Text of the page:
Our Natural Resources

Sitting atop the ancient Te Riu-a-Māui Zealandia continent and astride an active plate boundary has created rich natural resources we can use as we move to a low-carbon future.

Elements and energy

When we talk about our natural resources, we’re talking about how we can harvest energy sources and use critical elements and materials to meet today’s needs while also addressing sustainability and net-carbon emission reductions.

We need to know more about how heat, magma and metals move within the crust because of our greater reliance on geothermal energy. Critical elements are required in many low-carbon technologies and knowing where they are distributed in the subsurface may be vital to support the transition to a low-emissions future.

Our research

Our Te-Riu-A-Māui Zealandia programme provides the underpinning science to understand our volcanic past and the implications for volcanic eruptions, geothermal systems and mineralisation. Our research traverses the length of New Zealand ‘s tectonic activity and offshore to the Harve Trough, the volcanoes of the Kermadec active arc front and the Hikurangi subduction zone.

Zealandia’s older crystalline basement rocks potentially host commercially viable quantities of critical elements required in many low-carbon technologies, including electric vehicles and wind turbines.

Aggregates are critical for infrastructure, and it’s essential that we find sources close to areas of major development to substantially reduce cartage costs and associated carbon emissions.

Key questions driving our research

  • How does volcanism and geothermal systems in Aotearoa New Zealand link to magma, heat production and crustal fluid circulation?
  • How can New Zealand sustainably access and use our critical elements and geological materials to secure essential resource supplies and reduce carbon emissions?
  • What are the physical properties of the crust and how do they evolve and affect seismicity and heat flow in Aotearoa New Zealand?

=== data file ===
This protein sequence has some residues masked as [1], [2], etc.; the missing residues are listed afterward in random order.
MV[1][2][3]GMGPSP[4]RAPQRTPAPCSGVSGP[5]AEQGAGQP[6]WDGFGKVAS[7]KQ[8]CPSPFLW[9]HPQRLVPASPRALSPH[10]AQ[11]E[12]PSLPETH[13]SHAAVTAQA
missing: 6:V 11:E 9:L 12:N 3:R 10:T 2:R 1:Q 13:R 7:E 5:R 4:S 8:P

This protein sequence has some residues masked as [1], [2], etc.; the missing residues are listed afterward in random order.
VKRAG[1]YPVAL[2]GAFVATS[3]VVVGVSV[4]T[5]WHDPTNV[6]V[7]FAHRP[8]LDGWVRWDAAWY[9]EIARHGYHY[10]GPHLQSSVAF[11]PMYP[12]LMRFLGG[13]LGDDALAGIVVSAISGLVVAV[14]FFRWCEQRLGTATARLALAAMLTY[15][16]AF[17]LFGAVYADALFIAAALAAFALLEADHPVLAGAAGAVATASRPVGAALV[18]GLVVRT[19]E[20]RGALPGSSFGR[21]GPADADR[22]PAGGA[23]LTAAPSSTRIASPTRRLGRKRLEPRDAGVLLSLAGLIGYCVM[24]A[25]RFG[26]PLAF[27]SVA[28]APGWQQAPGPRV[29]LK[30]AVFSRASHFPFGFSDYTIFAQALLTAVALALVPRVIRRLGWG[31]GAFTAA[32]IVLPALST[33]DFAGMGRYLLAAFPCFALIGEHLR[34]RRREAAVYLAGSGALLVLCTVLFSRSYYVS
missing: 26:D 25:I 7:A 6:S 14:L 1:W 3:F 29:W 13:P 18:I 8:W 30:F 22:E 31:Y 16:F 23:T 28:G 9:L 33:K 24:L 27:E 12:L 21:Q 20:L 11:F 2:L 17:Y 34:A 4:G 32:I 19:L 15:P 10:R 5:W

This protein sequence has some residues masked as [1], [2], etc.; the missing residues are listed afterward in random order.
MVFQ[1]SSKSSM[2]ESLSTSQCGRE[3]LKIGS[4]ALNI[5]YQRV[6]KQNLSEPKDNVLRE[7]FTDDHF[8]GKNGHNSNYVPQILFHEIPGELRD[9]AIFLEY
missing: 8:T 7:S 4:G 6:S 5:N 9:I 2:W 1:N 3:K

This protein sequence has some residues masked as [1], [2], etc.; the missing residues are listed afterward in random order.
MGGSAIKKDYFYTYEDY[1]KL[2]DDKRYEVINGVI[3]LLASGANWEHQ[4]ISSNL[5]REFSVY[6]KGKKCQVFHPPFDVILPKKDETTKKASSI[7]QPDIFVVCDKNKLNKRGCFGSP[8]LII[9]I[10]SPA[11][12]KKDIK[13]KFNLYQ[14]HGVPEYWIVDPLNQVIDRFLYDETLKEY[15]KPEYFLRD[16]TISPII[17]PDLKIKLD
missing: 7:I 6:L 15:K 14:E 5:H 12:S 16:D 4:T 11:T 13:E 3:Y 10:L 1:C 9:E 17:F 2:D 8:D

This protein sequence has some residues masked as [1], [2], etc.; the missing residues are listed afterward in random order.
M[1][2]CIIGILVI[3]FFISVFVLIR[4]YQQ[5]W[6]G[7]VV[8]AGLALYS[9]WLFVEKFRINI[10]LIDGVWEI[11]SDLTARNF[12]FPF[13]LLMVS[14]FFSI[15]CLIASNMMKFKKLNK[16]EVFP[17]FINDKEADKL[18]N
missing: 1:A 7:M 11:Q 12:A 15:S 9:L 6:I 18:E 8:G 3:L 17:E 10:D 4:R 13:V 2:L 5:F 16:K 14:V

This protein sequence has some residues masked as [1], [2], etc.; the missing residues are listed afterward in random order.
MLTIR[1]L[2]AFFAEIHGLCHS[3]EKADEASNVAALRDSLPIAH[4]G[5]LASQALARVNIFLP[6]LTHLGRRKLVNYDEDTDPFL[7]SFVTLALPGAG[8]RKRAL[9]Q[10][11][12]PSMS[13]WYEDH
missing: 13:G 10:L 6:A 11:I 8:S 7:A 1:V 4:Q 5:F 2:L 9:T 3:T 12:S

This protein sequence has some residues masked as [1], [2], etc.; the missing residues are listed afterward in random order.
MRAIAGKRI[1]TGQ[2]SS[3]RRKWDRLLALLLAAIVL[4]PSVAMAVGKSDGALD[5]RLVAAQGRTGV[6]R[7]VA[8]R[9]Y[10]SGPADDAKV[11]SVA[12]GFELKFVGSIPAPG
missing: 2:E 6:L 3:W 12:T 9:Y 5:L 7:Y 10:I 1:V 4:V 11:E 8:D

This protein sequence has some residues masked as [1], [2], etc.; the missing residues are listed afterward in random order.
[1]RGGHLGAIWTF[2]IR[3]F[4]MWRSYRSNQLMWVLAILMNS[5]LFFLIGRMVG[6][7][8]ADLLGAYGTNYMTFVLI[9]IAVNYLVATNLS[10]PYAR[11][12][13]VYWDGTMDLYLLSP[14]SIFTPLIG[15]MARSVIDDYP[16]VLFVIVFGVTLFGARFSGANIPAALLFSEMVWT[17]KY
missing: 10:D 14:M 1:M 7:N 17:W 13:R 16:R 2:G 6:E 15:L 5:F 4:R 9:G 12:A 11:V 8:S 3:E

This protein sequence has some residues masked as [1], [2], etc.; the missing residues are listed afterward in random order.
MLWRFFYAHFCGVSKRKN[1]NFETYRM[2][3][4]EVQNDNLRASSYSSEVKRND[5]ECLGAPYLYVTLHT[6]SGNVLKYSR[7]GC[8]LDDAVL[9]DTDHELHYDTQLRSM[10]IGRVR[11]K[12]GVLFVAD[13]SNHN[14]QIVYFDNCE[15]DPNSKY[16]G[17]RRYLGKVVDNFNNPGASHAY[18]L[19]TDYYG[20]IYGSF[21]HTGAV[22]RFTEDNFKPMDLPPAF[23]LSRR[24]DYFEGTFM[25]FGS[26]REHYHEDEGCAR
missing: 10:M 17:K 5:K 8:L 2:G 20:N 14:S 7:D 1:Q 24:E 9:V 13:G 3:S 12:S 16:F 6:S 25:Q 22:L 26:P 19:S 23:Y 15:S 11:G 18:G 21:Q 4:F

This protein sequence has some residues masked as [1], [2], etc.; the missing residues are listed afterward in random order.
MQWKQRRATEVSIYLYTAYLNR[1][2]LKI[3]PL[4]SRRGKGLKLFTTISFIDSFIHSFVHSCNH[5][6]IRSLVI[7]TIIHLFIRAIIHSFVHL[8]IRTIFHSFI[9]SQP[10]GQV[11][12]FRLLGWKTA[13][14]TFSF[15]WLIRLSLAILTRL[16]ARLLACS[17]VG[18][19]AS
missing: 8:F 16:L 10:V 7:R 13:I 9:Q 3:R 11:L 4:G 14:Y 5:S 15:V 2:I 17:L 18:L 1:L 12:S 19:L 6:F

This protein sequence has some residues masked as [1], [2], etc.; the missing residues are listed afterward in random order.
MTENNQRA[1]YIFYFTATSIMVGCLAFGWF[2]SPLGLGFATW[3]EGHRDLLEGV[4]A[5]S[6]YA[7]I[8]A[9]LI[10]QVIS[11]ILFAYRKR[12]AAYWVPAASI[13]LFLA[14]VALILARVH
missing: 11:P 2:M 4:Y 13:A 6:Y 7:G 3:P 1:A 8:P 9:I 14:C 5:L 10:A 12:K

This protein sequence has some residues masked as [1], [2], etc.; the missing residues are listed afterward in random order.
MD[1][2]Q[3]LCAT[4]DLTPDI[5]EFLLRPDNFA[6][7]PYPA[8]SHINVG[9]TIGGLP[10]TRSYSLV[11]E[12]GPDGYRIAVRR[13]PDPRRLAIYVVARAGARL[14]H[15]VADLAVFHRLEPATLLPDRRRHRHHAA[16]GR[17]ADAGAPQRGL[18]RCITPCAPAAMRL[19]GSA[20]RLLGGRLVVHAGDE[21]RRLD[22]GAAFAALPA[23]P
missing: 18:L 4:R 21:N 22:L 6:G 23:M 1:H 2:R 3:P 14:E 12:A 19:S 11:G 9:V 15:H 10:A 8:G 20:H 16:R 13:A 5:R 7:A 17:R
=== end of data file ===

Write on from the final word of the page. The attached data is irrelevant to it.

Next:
• What role do Earth surface and sea floor processes play in defining the changing dynamic of Aotearoa New Zealand's landmass?
Geothermal, key to the carbon neutral future. – Geothermal is a natural energy source that can be used to generate electricity. transcript

Geothermal, key to the carbon neutral future.

Why is geothermal the key to a carbon neutral future?

Geothermal is a natural energy source that can be used to generate electricity. Geothermal systems are found in areas where there are lots of volcanoes.

In Aotearoa, New Zealand, most geothermal fields are found in the Taupō volcanic zone in the central North Island.

In this volcanic zone, CO2 is emitted naturally, let's look at this process.

Magma in the earth's crust heats water held in natural reservoirs. As the water heats, CO2 from the magma dissolves into the water.

When hot water rises, CO2 is released from the water.

Gas then escapes through hot pools, natural vents called fumaroles, or steam that escapes through the soil.

Gas that includes CO2.

So how can geothermal energy be carbon neutral? Let's examine how geothermal power plants work.

Water and steam are piped up from the geothermal reservoir under the ground.

Steam rotates the turbines.

A generator produces electricity, and then the water is injected back into the reservoir. This helps maintain pressure in the system.

When the water turns into steam, so do the gases, and at a geothermal power plant, even though the water is re-injected into the system, it may not include all the CO2. Some CO2 is released into the atmosphere. Scientists in the geothermal industry, including at GNS science are developing techniques to stop these gases escaping. It involves re-dissolving the CO2 in water then re-injecting it back into the reservoir.

Doing this helps maintain the geothermal system, while keeping the CO2 underground where it can't damage the environment.

Geothermal scientists are working towards a carbon neutral future.

Geothermal energy will give New Zealand energy security and help New Zealand reach its goals of 100% renewable energy, and net zero carbon emissions by 2050.

Geothermal, key to the carbon neutral future.

Geothermal is a natural energy source that can be used to generate electricity